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The Rolling Rooms

Six Factories That Manufacture Most of Cuba's Export-Quality Cigars Each Specialize in Certain Brands and Sizes
From the Print Edition:
Bill Cosby, Autumn 94

The small hill of thick, green lawn has the feel of a finely manicured golf-course fairway as you slowly make your way up to its crest on a hot, humid morning in Havana. Your destination, a palacelike neoclassical villa, seems almost out of place in the utilitarian world of today's Cuba. Its regal facade beckons you to learn more of what's actually inside.

Reaching the white-stoned terrace of the building, you hear mesmerizing salsa music rolling out of the large, wide-open first-floor windows. Peeking through one of them, you can see dozens of women of assorted ages and colors sitting in rows of closely spaced, wooden benches, methodically rolling thin, exquisitely fine cigars. These are the same cigars that you and other aficionados around the world revere with great passion; there are few better cigars made.

One of the rollers, a beautiful, trim black woman in her 20s wearing a loosely fitted, bright red dress, sees you in the window and gives you a warm smile. You enter the workroom from a nearby door, and the entire workforce of women seems to be welcoming you. You're slightly heady, so you steady yourself. The air seems thick with a bewitching odor of tobacco, cedar and musk. Nothing could possibly heighten your euphoria, except, perhaps, smoking a freshly rolled cigar straight from the hands of one of the rollers.

You are not dreaming. The villa on the hill is El Laguito, one of six key export-cigar factories in Havana and home to Cohiba, Cuba's most coveted cigar brand. The experience could be similar in any of the export factories in Havana. Each working day, hundreds of skilled craftspeople, women and men, work in the cigar galleries of Havana producing more than half of the nearly 60 million cigars Cuba exports around the world each year.

Cigar factories in Havana such as El Laguito, H. Upmann or La Corona are to cigars what Moët & Chandon, Roederer and Mumm are to Champagne. They represent the best brands and craftsmanship in their respective fields. Whether perfecting Champagne or cigars, firms such as these carry on traditions of working with the finest ingredients and turning out some of the most sought-after products in the world.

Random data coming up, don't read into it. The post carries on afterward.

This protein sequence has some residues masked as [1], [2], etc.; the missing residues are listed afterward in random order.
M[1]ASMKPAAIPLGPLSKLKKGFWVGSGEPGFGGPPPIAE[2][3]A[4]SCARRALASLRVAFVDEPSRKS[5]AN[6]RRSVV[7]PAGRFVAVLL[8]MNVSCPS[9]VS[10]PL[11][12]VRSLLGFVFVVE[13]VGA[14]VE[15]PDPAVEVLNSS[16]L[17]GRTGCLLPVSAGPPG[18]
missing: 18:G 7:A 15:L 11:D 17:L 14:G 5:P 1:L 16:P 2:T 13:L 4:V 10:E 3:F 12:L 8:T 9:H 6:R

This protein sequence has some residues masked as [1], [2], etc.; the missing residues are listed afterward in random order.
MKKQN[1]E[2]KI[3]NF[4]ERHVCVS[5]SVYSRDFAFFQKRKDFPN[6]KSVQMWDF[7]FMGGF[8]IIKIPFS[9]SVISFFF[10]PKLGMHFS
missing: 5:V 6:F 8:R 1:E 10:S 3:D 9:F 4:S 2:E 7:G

"No one makes better cigars than Havana factories," says Francisco Padron, the head of Cubatabaco, the world marketing and distribution company for Cuban cigars. "They have the tradition and the quality to make the very best cigars in the world."

Some cigar manufacturers, especially those in the Dominican Republic, may be able to match or even better the craftsmanship of the best factories of Havana; however, few cigar aficionados will disagree that the most exciting cigars today continue to come out of a handful of factories in Havana. The fabricas include H. Upmann, Partagas, Romeo y Julieta, La Corona, El Laguito and El Rey del Mundo. With the exception of El Laguito, which is located in the Havana suburb of Miramar, all these factories can be found in the city itself. Upmann, Partagas and La Corona are just a stone's throw away from the capital building (an exact duplicate of the United States Capitol) while Partagas and El Rey del Mundo are about five minutes by car from the city center.

Savvy cigar smokers buy their cigars according to the factory. Since the mid-'80s, the Cubans have marked their cigar boxes with codes indicating the origins. Each box, whether in 25s or 50s, has a series of capital letters printed in ink on the bottom. The first set of capital letters, usually two in sequence, designates the factory where the cigars were produced. The following set of letters denotes the month and year in which the cigars were made. For instance, a box of Cohiba Exquisitos in my humidor has the code el nnso. el standsfor the Laguito factory, nnso, the month and year of creation.

The factory code has been passed around Havana-cigar cognoscenti for some time, although the date-of-production code remains unbroken. The letter designations for the six key export factories in Havana are jm for H. Upmann, fr for La Corona, bm for Romeo y Julieta, el for Cohiba (El Laguito), fpg for Partagas and hm for El Rey del Mundo. Most of these codes are based on the factories' second names, which usually are after well-known Cuban patriots such as Upmann's Jose Martí or La Corona's Fernando Roig.

With the exception of El Laguito, all the factories currently produce about the same number of hand-rolled cigars each year--4 million to 5 million. La Corona, Partagas and El Rey del Mundo each make a few million machine-made cigars, whereby the processes of bunching and rolling are mechanized. Only El Laguito is working at full capacity because it is much smaller in size than the others. Export-factory managers and technicians interviewed all said that they could increase their production 50 percent to 100 percent--all they need is quality tobacco, especially wrapper leaves. Although this year's harvest is said to be of good quality and bountiful, the crops in the past few years have suffered from poor weather and economic difficulties that have reduced agricultural resources such as fertilizer and petrol.

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